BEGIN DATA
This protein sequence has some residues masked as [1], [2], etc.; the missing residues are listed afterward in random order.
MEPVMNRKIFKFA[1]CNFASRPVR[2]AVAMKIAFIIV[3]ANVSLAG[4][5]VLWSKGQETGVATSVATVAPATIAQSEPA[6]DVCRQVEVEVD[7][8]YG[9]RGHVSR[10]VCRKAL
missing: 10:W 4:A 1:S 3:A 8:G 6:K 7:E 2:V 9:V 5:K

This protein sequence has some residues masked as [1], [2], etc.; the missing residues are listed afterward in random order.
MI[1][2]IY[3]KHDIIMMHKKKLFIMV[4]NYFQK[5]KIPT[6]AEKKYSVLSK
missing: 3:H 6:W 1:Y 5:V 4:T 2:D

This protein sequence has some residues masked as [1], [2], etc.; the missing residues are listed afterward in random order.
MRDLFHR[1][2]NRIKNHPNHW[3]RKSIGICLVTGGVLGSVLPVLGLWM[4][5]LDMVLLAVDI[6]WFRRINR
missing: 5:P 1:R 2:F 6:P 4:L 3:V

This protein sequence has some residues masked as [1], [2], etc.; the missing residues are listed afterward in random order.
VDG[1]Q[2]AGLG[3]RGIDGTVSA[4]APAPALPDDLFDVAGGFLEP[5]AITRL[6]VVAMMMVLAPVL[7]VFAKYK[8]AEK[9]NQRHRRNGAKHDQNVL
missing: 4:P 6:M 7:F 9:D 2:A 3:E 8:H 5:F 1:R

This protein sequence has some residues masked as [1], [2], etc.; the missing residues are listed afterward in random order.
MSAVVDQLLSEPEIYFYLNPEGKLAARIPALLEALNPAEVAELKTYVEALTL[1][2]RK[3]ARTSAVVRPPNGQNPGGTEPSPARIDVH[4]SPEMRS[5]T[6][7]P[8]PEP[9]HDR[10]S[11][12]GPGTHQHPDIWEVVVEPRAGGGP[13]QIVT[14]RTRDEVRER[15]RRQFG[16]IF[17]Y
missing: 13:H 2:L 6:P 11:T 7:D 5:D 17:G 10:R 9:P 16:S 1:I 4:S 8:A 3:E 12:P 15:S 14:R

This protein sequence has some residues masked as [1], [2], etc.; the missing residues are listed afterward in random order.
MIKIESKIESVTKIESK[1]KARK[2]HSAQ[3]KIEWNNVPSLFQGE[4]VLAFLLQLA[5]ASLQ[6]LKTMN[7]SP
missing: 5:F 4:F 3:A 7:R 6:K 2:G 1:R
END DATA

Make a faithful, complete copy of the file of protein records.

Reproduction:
This protein sequence has some residues masked as [1], [2], etc.; the missing residues are listed afterward in random order.
MEPVMNRKIFKFA[1]CNFASRPVR[2]AVAMKIAFIIV[3]ANVSLAG[4][5]VLWSKGQETGVATSVATVAPATIAQSEPA[6]DVCRQVEVEVD[7][8]YG[9]RGHVSR[10]VCRKAL
missing: 10:W 4:A 1:S 3:A 8:G 6:K 7:E 2:V 9:V 5:K

This protein sequence has some residues masked as [1], [2], etc.; the missing residues are listed afterward in random order.
MI[1][2]IY[3]KHDIIMMHKKKLFIMV[4]NYFQK[5]KIPT[6]AEKKYSVLSK
missing: 3:H 6:W 1:Y 5:V 4:T 2:D

This protein sequence has some residues masked as [1], [2], etc.; the missing residues are listed afterward in random order.
MRDLFHR[1][2]NRIKNHPNHW[3]RKSIGICLVTGGVLGSVLPVLGLWM[4][5]LDMVLLAVDI[6]WFRRINR
missing: 5:P 1:R 2:F 6:P 4:L 3:V

This protein sequence has some residues masked as [1], [2], etc.; the missing residues are listed afterward in random order.
VDG[1]Q[2]AGLG[3]RGIDGTVSA[4]APAPALPDDLFDVAGGFLEP[5]AITRL[6]VVAMMMVLAPVL[7]VFAKYK[8]AEK[9]NQRHRRNGAKHDQNVL
missing: 4:P 6:M 7:F 9:D 2:A 3:E 8:H 5:F 1:R

This protein sequence has some residues masked as [1], [2], etc.; the missing residues are listed afterward in random order.
MSAVVDQLLSEPEIYFYLNPEGKLAARIPALLEALNPAEVAELKTYVEALTL[1][2]RK[3]ARTSAVVRPPNGQNPGGTEPSPARIDVH[4]SPEMRS[5]T[6][7]P[8]PEP[9]HDR[10]S[11][12]GPGTHQHPDIWEVVVEPRAGGGP[13]QIVT[14]RTRDEVRER[15]RRQFG[16]IF[17]Y
missing: 13:H 2:L 6:P 11:T 7:D 5:D 17:G 10:R 9:P 16:S 1:I 4:S 8:A 3:E 12:P 15:S 14:R

This protein sequence has some residues masked as [1], [2], etc.; the missing residues are listed afterward in random order.
MIKIESKIESVTKIESK[1]KARK[2]HSAQ[3]KIEWNNVPSLFQGE[4]VLAFLLQLA[5]ASLQ[6]LKTMN[7]SP
missing: 5:F 4:F 3:A 7:R 6:K 2:G 1:R